Armand Burke was born in the 1950s in a place whose name he does not care to remember. In his early twenties he found himself living in New York City and increasingly baffled by an obsession with China. At that time the Middle Kingdom was off-limits to Western travelers and in the midst of a political upheaval. After countless hours in the Far Eastern Collection of the New York Public Library, Burke realized that he would never find the truth about China in any of the usual places, least of all in China itself. Like Joseph Conrad describing a continent he had never visited, or Pierre Menard recreating Don Quixote word by word, he relocated his search, beyond outward appearances, to the deepest recesses of his own imagination. Sensing correctly that his discoveries in that chaotic region would be suppressed by the military/industrial/publishing complex, he wrote on the run—in an apartment in the Bronx, a basement in Colorado, a farmhouse in Vermont—while working as a bank messenger, an investigator and a storekeeper and reading the Illuminatus trilogy. The result was The Great Leap Forward, which has been called “unequalled,” “unparalleled” and “extraordinary,” among other things. Today, except after a night of heavy drinking, he denies having written it. He lives on an island off the coast of Maine with two Siamese cats, three dogs, four pot-bellied pigs, and a Komodo dragon.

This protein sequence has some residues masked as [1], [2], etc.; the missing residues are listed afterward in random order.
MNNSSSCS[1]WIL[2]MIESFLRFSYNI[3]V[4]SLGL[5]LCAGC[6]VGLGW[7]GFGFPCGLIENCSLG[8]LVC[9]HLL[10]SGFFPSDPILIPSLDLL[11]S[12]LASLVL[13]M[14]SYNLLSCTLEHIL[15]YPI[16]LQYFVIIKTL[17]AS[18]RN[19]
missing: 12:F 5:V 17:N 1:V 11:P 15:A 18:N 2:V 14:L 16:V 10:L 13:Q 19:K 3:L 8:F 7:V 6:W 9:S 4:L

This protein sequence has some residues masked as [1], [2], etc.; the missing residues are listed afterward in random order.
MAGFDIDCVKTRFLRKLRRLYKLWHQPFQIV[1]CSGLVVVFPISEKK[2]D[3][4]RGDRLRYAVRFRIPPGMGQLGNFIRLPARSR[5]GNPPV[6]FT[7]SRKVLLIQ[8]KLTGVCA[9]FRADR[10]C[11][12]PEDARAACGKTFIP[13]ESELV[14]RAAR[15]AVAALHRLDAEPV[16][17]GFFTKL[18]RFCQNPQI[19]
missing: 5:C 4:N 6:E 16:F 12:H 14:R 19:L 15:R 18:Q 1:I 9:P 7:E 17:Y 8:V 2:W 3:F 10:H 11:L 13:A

The Great Leap Forward
Imagine that Kafka, Borges and Wittgenstein, after binging on Fu Manchu novels and the Illuminatus trilogy, all sat down to write a spy thriller, with a little help from Lewis Carroll. Set the novel in China in 1978 and tune in to Radio Beijing for the astonishing announcement: China will unilaterally disarm. Is this a Great Leap Forward for mankind--or a plot to take over the world?
Armand Burke’s tag cloud